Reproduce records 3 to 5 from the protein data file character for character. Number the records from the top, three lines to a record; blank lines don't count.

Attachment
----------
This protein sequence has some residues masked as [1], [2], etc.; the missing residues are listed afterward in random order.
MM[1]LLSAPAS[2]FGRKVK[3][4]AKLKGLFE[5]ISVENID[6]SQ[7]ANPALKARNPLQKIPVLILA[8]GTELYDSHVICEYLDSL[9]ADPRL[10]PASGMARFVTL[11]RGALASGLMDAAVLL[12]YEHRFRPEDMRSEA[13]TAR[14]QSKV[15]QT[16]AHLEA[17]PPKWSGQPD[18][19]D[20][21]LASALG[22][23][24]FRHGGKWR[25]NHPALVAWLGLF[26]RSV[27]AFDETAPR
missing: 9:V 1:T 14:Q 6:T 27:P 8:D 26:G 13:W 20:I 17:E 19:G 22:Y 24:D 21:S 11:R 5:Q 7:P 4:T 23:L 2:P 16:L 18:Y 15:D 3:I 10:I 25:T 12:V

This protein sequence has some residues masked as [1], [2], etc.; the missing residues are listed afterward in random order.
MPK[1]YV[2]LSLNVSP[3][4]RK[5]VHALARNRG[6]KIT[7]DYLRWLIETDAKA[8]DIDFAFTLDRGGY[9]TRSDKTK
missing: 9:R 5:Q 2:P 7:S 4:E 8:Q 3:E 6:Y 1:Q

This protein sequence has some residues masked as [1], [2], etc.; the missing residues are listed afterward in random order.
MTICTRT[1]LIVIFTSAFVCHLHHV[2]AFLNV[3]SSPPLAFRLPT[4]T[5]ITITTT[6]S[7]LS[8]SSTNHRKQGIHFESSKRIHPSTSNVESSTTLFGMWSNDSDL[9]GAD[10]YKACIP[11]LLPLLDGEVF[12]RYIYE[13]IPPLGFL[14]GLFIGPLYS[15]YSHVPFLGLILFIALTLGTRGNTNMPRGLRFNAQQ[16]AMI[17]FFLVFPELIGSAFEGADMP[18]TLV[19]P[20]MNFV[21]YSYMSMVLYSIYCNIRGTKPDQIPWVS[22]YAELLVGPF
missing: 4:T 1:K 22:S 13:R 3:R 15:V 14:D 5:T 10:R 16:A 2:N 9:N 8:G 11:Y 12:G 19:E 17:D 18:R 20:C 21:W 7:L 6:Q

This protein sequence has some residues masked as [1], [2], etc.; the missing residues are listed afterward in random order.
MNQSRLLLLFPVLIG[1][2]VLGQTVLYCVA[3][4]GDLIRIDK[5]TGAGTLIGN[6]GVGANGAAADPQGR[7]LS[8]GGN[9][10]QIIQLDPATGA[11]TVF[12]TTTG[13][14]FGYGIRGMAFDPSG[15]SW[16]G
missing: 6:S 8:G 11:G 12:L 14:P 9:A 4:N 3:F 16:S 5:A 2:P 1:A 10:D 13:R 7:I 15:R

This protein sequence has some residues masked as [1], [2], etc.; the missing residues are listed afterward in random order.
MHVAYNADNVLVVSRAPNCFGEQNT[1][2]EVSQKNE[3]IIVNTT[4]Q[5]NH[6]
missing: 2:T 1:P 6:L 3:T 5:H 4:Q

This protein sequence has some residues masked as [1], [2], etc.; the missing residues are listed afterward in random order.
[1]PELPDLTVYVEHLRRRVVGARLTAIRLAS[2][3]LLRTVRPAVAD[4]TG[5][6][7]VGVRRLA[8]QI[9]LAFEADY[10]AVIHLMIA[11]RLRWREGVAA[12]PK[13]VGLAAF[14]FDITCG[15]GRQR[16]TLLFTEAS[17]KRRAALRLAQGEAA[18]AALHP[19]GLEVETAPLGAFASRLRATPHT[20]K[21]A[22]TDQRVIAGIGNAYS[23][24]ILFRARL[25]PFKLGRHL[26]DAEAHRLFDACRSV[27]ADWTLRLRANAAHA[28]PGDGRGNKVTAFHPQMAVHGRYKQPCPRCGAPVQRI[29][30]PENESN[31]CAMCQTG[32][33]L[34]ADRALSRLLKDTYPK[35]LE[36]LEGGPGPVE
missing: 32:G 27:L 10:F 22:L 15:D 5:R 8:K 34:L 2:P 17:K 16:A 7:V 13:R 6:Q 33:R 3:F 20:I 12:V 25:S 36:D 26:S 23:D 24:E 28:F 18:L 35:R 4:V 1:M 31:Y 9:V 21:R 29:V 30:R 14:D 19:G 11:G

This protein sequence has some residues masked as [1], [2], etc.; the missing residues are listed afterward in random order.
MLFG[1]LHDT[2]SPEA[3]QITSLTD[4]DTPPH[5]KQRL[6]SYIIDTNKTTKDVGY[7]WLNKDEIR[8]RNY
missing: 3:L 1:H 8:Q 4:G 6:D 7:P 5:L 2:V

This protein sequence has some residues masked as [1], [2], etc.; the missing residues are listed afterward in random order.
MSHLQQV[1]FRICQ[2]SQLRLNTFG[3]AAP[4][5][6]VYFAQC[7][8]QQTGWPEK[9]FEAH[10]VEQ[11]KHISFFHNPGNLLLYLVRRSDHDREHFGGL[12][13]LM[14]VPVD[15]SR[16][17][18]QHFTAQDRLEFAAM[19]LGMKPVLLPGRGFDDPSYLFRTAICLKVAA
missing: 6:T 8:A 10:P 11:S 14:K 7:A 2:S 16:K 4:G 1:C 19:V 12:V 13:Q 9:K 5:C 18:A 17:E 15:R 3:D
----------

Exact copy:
This protein sequence has some residues masked as [1], [2], etc.; the missing residues are listed afterward in random order.
MTICTRT[1]LIVIFTSAFVCHLHHV[2]AFLNV[3]SSPPLAFRLPT[4]T[5]ITITTT[6]S[7]LS[8]SSTNHRKQGIHFESSKRIHPSTSNVESSTTLFGMWSNDSDL[9]GAD[10]YKACIP[11]LLPLLDGEVF[12]RYIYE[13]IPPLGFL[14]GLFIGPLYS[15]YSHVPFLGLILFIALTLGTRGNTNMPRGLRFNAQQ[16]AMI[17]FFLVFPELIGSAFEGADMP[18]TLV[19]P[20]MNFV[21]YSYMSMVLYSIYCNIRGTKPDQIPWVS[22]YAELLVGPF
missing: 4:T 1:K 22:S 13:R 3:R 15:V 14:D 5:T 10:R 16:A 2:N 9:N 8:G 11:Y 12:G 19:E 17:D 18:R 20:C 21:W 7:L 6:Q

This protein sequence has some residues masked as [1], [2], etc.; the missing residues are listed afterward in random order.
MNQSRLLLLFPVLIG[1][2]VLGQTVLYCVA[3][4]GDLIRIDK[5]TGAGTLIGN[6]GVGANGAAADPQGR[7]LS[8]GGN[9][10]QIIQLDPATGA[11]TVF[12]TTTG[13][14]FGYGIRGMAFDPSG[15]SW[16]G
missing: 6:S 8:G 11:G 12:L 14:P 9:A 4:N 3:F 16:S 5:A 2:P 1:A 10:D 13:R 7:I 15:R

This protein sequence has some residues masked as [1], [2], etc.; the missing residues are listed afterward in random order.
MHVAYNADNVLVVSRAPNCFGEQNT[1][2]EVSQKNE[3]IIVNTT[4]Q[5]NH[6]
missing: 2:T 1:P 6:L 3:T 5:H 4:Q